Legendary Rock Climber John Long Credits Paul Gleason for His Initial Teaching and Inspiration
Legendary American rock climber John Long is a founding member of the elite group known as the “Stonemasters”. This group’s famed climbing exploits—from the French Alps to the North Pole—combined with Long’s popular writings, propelled the Stonemaster ethos into becoming a central fixture in the “extreme” adventure sports culture.
Long’s many climbing feats include the first one-day ascent of the most sought after rock climb in the world, the 3,000-foot “Nose Route” on California’s El Capitan on Memorial Day in 1975.
Long’s writings about his climbing achievements inspired an entire generation of “free climbers” throughout the U.S. and Western Europe. He is known for helping to establish “bouldering” in general and “high balling” (high bouldering sans rope) in particular, as a valid and extreme expression of traditional climbing.Long popularized “free soloing” (climbing with no rope) during his high school days in southern California—with Paul Gleason providing him his most significant teachings and inspiration.
In the March 2005 Rock and Ice magazine (Issue 140), Long penned an article on how Paul Gleason was a major mentor influence in Long’s climbing ability and perspective.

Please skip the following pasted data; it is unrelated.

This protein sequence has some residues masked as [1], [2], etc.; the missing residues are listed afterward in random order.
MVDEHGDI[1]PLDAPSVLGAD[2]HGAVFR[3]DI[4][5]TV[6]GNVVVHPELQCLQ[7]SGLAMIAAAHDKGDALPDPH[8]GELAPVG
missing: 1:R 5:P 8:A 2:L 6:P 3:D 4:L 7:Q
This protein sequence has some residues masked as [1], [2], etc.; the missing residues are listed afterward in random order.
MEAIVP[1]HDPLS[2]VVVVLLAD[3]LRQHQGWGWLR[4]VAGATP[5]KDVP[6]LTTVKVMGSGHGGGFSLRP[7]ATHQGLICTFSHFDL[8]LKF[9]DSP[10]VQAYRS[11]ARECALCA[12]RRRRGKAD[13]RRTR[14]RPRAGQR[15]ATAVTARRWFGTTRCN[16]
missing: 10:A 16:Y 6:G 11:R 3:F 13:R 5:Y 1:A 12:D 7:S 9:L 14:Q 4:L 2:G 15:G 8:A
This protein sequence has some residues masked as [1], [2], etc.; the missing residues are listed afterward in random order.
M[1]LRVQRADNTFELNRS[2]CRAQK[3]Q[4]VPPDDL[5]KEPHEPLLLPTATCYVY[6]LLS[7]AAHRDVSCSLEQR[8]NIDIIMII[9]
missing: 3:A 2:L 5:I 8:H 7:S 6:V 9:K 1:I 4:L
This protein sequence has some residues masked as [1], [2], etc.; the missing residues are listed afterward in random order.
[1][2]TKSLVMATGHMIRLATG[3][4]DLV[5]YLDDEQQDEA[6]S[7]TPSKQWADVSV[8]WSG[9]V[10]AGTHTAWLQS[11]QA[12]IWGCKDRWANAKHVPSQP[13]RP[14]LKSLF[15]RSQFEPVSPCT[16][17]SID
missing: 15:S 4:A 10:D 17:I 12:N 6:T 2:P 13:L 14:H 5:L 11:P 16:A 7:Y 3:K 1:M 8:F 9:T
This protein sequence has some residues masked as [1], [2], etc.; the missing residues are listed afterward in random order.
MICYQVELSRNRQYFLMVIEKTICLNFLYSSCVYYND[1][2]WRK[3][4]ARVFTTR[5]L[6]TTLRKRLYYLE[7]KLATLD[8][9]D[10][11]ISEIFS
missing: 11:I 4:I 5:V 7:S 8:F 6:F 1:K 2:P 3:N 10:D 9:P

“With his lumberjack frame, shoulder-length red hair and a Van Dyke moustache/goatee combo, Paul resembled Buffalo Bill Cody with 20 pounds of gristle packed on. Paul was entirely free of guff and posturing, which had a calming effect on a tightly wound kid like myself,” Long writes in Rock and Ice. “The challenge was trying to match Paul move for move on the boulders, a nearly impossible task because he was one of the best.”
Another John Long insight on Paul Gleason: “Like many effective coaches, Paul inspired by virtue of who he was, not through what he said, which was never much. His praise and suggestions were laid on with a feather, which made us listen that much closer.”
Long writes about hearing that Paul had fatal colon cancer in 2003 and calling him. “All I could do was thank Paul for having faith in us long before we did. Most of all, I thanked him for being himself. Paul gave us permission to find our own way, and, in a sense, we did it all for Paul. I told him so.”
In the wildland fire world, we tend to think that Paul Gleason was solely a mentor for our ranks. In this John Long article on Paul—in which wildland fire is never mentioned—we learn that his exceptional influence included helping to inspire this country’s climbing community.